2. I can put the Pi in the center of the home or wherever the best location is for those devices, and I can run multiples of them if I need to, and not have to worry about where HA runs.

  3. I can change the versions of the zwavejsmqtt and deconz independently from the native integrations on HA. HA’s testing is not always robust (which is why we have a cascade of point releases after each month’s new version is released).

Now, on the Zwave point, I came from Homeseer which had pretty decent zwave support, but my lot and home are fairly big and I had issues with some of the devices from a reliability POV. I made the move to zigbee for everything except locks and some dome valves that control water and gas supplies. Zigbee has been phenomenally reliable compared with zwave, but the smaller network of mostly new zwave devices was reliable.

Reliable that was until I after I imported things in HA well, and then started to deal with trying to fix things the network graph was showing me. Only after I realized the data is totally useless did I stop and managed to get things stabilized.

I have to say, I can’t recommend HA to anyone who has a major zwave investment - the support is really pretty poor, and the network graph is just totally wrong. It’s worse than not having anything at all. But like you, I can’t understand why a developer would answer like that and not address how broken it is.

I wonder if Paulus or any of the principals understand how bad it is.

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Your three points are very valid, there can indeed be good reasons to keep zwavejs on an entirely separate system. Note that this also works with MQTT (obviously). About your third point, you can also keep both zwavejs and HA separate on the same system (and update / maintain them independently of each other) if you install HA core (venv) or HA container (Docker).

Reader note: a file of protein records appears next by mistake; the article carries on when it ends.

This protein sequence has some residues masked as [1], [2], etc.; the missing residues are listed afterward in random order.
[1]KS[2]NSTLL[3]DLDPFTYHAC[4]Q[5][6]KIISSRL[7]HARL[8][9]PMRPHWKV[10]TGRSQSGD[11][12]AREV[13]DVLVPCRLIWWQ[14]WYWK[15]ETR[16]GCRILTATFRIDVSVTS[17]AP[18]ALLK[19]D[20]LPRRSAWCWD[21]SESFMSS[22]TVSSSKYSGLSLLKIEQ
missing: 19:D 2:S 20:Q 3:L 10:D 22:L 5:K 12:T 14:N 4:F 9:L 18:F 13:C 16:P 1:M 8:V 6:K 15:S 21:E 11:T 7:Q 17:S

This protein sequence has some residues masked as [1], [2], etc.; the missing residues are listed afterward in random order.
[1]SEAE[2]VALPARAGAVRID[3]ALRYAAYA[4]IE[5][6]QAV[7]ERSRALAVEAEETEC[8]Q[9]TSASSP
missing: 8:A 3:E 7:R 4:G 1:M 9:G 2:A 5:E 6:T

I agree that zwave support is pretty poor on HA compared to some commercial systems. But commercial systems will always have an advantage in that respect. They have paid developers, can license commercial zwave stacks and have a financial interest in not adding misleading features that people could use to ruin their setup and then proceed to ask for refunds or litigate. HA is all volunteers (with all the good and bad things this entails) and zwave is far from being an easy protocol to write a driver for. AlCalzone did a tremendeous job with zwavejs, especially considering it’s open source and he does it in his free time. HA zwave support has also improved a lot over the years, especially since they migrated to zwavejs. There’s still some (very) rough corners, but I’m sure they will eventually be ironed out.

It’s a custom addon, not official. Zwave JS is the official addon and it does not have the graph. Keep in mind that community addons are not official addons.

Zwavejs2mqtt is managed by people outside HA.

Thanks for pointing this out. I had no idea. I thought the Zwave part is the same and just that it runs separately was the addon part.

This explains a lot actually. Not sure how to fix it though.

And the heal nodes function, is that in the core ZwaveJS part?

It’s all ZwaveJS stuff. The only thing that home assistant manages is the integration & it’s ui and the official addon. The official addon is a small python wrapper for the zwave js server.

This definitely makes a lot of sense. I use zigbee2mqtt which doesn’t have websockets (yet at least) and because it’s mqtt I have node red flows that interact with it that are completely outside home assistant. That wouldn’t be possible with a home assistant websocket based Integration. Mqtt definitely leaves more flexibility to work with other things, even if websockets might be quicker for Home Assistant.